Just Politics

JACK GANCE by Ward Just, New York: Houghton Mifflin, 279 pp. $17.95

IF you know your politics and you like political novels, you'll like this one. Not for what it says, but for what it doesn't say.

Young Jack Gance starts his career as a pollster in Chicago in 1960 during the national election. It was Kennedy against Nixon, and Gance dutifully turns in the results of his polling to the Chicago machine. They take it from there. But no mention is made in the book of the underlying mystery of how Kennedy won Illinois. To get the implication you have to know your politics.

This novel, his 10th, is Ward Just at the height of his powers - his powers of observation and narrative - all very subtle and based on the assumption that you know something of the finetuning of recent American elections.

His previous novels about politics, war, and journalism all seemed to lose the reader somewhere in the middle, but this one maintains its momentum and makes you pleased with yourself for remembering JFK's debt to his friends in Chicago.

Gance emerges through the artfully casual narrative as the soul of compromise, the basic ingredient of party politics. ``Smarter than a tree full of owls,'' one of the pols says in recommending him for a Washington slot. ``A Chicago boy,'' he goes on, ``so you don't have to finish every sentence you start.'' And they don't have to.

Gance's career, from the cold windy streets of Chicago where he polls the electorate face to face, to the City of Fear (read Washington), is the plot, but the real subject is the American political system, and what Just has learned about it. The system is alternately delicate and brutal, arcane, complicated, and sometimes destructive with its peculiar psephology of states, cities, wards and individuals.

Psephology is the study of elections, the manipulation of how people vote and why. Gance can do wonders with the numbers, but he knows that the truth lies, not in the raw facts, but in the shadows those facts cast. For example, ``the living voter can be a troublemaker,'' ``the middle class Jew who hated Nixon but was suspicious of Kennedy; his head belonged to Hubert, Adlai's surrogate,'' or ``the young mother, optimist by nature, but troubled. Nixon was crude, Kennedy slick.''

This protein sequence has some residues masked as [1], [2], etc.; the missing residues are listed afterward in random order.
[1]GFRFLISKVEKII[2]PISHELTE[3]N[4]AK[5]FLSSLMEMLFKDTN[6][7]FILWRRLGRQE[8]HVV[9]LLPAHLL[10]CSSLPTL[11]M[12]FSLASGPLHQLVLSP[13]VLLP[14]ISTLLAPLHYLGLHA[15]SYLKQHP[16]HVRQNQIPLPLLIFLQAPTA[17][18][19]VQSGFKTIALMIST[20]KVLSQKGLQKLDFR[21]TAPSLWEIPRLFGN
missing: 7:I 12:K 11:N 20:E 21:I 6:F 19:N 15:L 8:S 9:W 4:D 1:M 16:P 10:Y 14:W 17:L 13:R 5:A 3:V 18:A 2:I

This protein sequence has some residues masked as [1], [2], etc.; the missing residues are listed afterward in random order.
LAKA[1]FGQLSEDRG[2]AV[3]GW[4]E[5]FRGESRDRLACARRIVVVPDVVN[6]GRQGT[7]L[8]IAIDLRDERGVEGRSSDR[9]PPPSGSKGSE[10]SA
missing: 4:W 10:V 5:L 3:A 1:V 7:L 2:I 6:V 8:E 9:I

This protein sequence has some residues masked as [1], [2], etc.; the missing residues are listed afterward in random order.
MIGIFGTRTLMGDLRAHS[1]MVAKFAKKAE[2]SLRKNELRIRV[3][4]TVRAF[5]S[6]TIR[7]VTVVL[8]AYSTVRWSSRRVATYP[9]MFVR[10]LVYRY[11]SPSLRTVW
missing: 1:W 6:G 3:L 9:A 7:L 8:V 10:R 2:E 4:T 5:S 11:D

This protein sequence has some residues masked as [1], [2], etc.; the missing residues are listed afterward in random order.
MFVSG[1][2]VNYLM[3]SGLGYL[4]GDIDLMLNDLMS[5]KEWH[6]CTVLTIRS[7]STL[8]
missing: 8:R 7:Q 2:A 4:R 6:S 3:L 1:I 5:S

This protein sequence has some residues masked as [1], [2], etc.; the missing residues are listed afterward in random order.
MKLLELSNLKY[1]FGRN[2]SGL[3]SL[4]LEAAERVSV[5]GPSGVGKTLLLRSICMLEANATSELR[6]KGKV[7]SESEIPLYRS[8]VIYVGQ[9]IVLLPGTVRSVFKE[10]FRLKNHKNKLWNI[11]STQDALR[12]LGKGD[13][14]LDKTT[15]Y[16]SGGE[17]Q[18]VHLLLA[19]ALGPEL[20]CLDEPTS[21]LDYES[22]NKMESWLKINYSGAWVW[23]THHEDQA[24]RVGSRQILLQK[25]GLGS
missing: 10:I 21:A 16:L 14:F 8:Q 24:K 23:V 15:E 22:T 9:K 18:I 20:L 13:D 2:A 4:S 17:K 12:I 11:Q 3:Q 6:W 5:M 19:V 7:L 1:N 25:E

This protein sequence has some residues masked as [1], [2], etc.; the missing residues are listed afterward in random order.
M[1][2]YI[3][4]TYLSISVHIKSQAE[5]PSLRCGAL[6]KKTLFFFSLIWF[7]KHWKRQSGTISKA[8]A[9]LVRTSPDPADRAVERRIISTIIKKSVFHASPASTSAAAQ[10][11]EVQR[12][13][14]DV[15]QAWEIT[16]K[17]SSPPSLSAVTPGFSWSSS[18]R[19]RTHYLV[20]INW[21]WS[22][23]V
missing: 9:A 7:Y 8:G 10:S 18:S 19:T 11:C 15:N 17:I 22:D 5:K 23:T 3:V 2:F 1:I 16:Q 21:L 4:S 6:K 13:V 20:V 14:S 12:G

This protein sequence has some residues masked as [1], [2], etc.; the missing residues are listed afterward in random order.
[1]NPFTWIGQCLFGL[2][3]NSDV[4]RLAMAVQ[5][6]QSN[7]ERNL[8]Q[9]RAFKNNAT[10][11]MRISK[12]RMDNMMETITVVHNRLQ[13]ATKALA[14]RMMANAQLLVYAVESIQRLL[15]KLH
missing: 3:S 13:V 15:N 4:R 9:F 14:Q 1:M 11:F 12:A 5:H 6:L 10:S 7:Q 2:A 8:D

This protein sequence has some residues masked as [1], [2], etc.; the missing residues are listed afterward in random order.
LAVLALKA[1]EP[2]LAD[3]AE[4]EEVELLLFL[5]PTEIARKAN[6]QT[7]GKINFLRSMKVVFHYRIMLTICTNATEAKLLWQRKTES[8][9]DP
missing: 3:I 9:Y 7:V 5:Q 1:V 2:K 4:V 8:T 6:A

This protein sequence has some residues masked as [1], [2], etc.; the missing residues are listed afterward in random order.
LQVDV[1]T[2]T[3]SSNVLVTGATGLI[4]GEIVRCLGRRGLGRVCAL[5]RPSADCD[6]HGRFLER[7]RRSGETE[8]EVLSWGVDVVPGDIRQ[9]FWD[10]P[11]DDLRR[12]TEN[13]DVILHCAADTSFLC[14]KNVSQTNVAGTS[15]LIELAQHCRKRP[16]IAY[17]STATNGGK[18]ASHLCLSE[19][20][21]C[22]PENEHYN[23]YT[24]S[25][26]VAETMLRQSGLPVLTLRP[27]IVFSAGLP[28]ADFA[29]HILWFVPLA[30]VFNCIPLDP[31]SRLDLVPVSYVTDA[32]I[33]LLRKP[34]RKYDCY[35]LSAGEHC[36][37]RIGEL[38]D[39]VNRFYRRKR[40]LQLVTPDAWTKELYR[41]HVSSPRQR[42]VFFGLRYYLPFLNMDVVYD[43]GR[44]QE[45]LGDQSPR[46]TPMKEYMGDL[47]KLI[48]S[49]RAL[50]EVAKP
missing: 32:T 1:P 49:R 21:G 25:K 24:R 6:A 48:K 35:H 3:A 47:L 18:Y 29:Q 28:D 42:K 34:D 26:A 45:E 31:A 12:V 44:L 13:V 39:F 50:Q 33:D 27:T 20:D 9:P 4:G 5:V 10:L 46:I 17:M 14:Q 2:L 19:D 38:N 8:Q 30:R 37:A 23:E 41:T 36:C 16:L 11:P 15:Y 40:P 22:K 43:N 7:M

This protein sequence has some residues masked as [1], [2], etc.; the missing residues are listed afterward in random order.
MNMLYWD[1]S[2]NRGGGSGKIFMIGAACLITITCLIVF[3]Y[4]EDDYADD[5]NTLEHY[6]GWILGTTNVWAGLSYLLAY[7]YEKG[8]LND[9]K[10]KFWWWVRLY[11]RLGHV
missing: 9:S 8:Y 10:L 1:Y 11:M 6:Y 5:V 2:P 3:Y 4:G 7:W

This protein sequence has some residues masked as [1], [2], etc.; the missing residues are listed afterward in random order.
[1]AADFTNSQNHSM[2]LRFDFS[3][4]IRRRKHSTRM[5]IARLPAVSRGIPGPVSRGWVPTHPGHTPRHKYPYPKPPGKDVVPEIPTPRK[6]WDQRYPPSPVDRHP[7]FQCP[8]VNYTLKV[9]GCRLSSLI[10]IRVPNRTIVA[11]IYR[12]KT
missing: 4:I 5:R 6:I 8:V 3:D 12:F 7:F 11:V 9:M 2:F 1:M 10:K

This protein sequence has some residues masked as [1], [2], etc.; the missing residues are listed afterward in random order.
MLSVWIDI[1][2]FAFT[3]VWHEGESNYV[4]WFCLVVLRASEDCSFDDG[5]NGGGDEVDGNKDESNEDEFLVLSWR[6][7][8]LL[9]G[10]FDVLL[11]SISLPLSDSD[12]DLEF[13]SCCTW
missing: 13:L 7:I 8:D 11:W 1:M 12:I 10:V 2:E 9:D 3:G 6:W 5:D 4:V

The author, who reported for Newsweek and the Washington Post, grew up in Illinois in a newspaper family. Like his character Gance, Just has only a limited respect for the press.

Just has the energetic isolation of the Midwest nailed down. He tracks the fears, prejudices and complacencies of the Midwestern voter and shows why Chicagoans love their sometimes unlovely city. You can feel the cold lake winds and smell the overheated city hall. ``The energy of the Loop was stupendous and seemed to implode, the blue industrial haze evidence of things turning and churning, grinding and clanking, neither neat nor elegant, the neon ambience of progress - the working of a clever brute's mind.''

And there are some very funny touches in Gance's career. As a White House staffer, he is always running off to BOGSATs. What, his brother finally has the nerve to ask him, is a BOGSAT? ``It's a Bunch of Guys Sitting Around a Table,'' Jack explains.

Gance's life is about how an intelligent man becomes a politician, a product of an electorate, not just as an official, but as a true representative, a man who can think as the aggregate thinks, and make them trust him. When he goes to Washington, Gance takes his skills with him, assessing the regional nature of the country, ``the South, warm and suspicious, the North, uninterested and self-absorbed.''

This is not a political thriller in the customary sense. The thrills are the thrills of realization of how politics works, of how Gance figures out the double helix of the electorate, and his own inheritance as well. Coming as it does, hard on the heels of one of the most cynically manipulated elections in America, the book is most instructive. Early in the book Gance explains, ``I had a theory that if you could identify the most basic aspirations of the population, then the campaign would write itself, so long as you had a hero to give it voice, and a villain to supply romance.... A successful campaign exploited the dream and suppressed the nightmare.'' He's talking about 1960, but it would have been good advice for the recent Democratic candidate.

Just's writing is crisp and restrained; he keeps power just offstage, right where a good political operative would want it. He also betrays an affection for the process and for most of the players, and he passes this on to readers. You are left with a mildly hopeful feeling about politicians and the entire whirling circus of ambition and influence. In a realistic novel, that's no small accomplishment these days.

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